Thank you for the analysis Chris! However: You are testing for a direct correlation between the NAO value and the summer ice extent. What I mentioned in my hypothesis (on the SEARCH thread), was that an 'undecided' NAO value would eliminate NAO as a factor, which therefore means that summers where this is the case, it is not valuable for analysis (at least for my hypothesis). - and it is quite likely my guestimated NAO values for when it has an impact, are quite wrong. Since you did not find much difference between area and extent data, I did this: List years since 1979, where the NAO index reached a negative value of at least 2 (strong negative NAO), and then added: * = Happened during summer, and # = Resulted in significant CT Area decline This is what it looks like: 1993: * # 1998: * # 2005: 2006: 2008: * # 2010: * # 2011: * # 2012: * # Based on this, it appears that: - Most periods with strong periods of negative NAO occured within the last 10 years, and - If this occured during summer months, CT area turns sharply towards a negative anomaly either immediately or with 4-6 weeks delay I would also note that the strong negative NAO during the fall of 2006 fits nicely with the record low CT area reached that same fall. The big challenge of course is the tremendously short period, but it does look like a pattern to me. Thoughts?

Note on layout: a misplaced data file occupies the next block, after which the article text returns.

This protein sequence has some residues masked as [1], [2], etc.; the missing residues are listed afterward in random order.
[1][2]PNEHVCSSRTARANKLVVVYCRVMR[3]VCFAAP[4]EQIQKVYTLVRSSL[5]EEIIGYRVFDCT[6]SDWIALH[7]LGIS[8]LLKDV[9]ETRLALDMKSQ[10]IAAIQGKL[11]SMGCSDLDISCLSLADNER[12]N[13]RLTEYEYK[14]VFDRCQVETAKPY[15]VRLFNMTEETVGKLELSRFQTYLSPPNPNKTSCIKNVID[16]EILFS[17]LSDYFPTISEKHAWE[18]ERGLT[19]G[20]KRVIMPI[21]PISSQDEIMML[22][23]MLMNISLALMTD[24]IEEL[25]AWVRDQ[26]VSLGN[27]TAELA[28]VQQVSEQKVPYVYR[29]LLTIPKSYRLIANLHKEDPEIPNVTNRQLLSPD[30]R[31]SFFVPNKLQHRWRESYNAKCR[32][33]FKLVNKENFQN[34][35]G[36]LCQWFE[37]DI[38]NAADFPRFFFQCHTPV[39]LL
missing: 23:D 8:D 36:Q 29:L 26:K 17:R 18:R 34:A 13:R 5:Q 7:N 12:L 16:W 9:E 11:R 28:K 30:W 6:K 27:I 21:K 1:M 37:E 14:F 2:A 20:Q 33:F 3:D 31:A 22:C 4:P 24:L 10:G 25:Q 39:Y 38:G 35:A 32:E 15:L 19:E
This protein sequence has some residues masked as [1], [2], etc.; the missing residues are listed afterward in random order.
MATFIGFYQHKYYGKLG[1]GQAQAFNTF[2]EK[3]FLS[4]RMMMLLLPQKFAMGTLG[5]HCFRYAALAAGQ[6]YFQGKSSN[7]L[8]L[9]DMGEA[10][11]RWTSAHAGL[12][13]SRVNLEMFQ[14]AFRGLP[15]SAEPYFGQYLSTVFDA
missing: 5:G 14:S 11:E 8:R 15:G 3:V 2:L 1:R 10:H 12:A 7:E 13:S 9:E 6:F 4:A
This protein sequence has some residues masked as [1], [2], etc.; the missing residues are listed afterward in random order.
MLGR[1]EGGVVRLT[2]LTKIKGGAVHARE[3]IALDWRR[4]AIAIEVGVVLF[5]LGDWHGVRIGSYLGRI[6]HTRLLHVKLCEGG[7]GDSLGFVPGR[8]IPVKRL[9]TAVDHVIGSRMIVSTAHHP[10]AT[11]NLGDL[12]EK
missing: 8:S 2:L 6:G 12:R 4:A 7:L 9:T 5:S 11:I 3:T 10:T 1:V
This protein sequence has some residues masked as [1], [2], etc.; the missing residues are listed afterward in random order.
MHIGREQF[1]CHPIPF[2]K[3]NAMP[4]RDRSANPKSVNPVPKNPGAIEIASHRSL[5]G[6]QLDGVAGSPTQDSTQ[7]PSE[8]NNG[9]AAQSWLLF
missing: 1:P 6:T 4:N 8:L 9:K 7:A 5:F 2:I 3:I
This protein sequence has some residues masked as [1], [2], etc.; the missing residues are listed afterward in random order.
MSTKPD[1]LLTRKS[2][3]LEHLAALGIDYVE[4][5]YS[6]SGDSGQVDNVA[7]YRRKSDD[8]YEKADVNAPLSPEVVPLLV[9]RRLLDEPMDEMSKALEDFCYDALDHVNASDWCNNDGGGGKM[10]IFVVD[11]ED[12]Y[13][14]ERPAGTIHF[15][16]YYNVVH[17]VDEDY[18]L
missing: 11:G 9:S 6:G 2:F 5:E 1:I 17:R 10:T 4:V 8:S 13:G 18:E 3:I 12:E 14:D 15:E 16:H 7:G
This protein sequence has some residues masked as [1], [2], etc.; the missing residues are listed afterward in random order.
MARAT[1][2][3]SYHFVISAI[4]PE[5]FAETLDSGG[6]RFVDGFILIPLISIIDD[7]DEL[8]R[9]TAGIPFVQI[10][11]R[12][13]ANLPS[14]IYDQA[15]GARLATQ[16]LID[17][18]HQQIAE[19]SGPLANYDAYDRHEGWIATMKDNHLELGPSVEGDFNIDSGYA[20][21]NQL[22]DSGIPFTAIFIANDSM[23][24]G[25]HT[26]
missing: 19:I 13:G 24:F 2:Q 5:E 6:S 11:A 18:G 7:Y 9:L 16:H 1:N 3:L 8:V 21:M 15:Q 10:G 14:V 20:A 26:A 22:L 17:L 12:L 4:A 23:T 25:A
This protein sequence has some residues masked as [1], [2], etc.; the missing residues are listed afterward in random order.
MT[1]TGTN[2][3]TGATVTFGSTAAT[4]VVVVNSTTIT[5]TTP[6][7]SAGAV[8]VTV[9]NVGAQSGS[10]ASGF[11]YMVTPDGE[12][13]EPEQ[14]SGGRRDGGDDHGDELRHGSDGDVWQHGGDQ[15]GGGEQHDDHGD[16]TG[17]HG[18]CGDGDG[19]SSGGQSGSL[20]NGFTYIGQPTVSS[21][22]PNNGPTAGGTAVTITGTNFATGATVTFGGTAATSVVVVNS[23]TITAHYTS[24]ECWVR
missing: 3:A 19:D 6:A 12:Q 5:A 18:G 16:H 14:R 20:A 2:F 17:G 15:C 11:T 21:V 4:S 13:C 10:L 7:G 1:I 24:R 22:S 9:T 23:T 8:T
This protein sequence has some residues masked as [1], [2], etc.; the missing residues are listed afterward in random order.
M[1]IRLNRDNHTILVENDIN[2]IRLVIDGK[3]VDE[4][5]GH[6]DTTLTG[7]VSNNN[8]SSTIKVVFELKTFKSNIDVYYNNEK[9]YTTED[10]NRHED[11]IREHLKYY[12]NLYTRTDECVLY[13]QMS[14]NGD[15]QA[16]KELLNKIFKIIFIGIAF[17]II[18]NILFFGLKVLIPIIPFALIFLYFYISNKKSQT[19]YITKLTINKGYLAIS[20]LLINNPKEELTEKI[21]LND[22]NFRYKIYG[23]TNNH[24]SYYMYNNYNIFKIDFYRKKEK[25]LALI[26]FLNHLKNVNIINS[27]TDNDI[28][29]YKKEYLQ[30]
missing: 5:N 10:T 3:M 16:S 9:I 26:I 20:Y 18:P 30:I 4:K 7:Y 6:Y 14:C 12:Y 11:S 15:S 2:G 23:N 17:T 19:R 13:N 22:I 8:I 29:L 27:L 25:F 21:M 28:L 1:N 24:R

Toggle Commented Sep 5, 2014 on Ever sailed to 85N? at Arctic Sea Ice
Fully agreed Kevin.
Toggle Commented Sep 5, 2014 on Ever sailed to 85N? at Arctic Sea Ice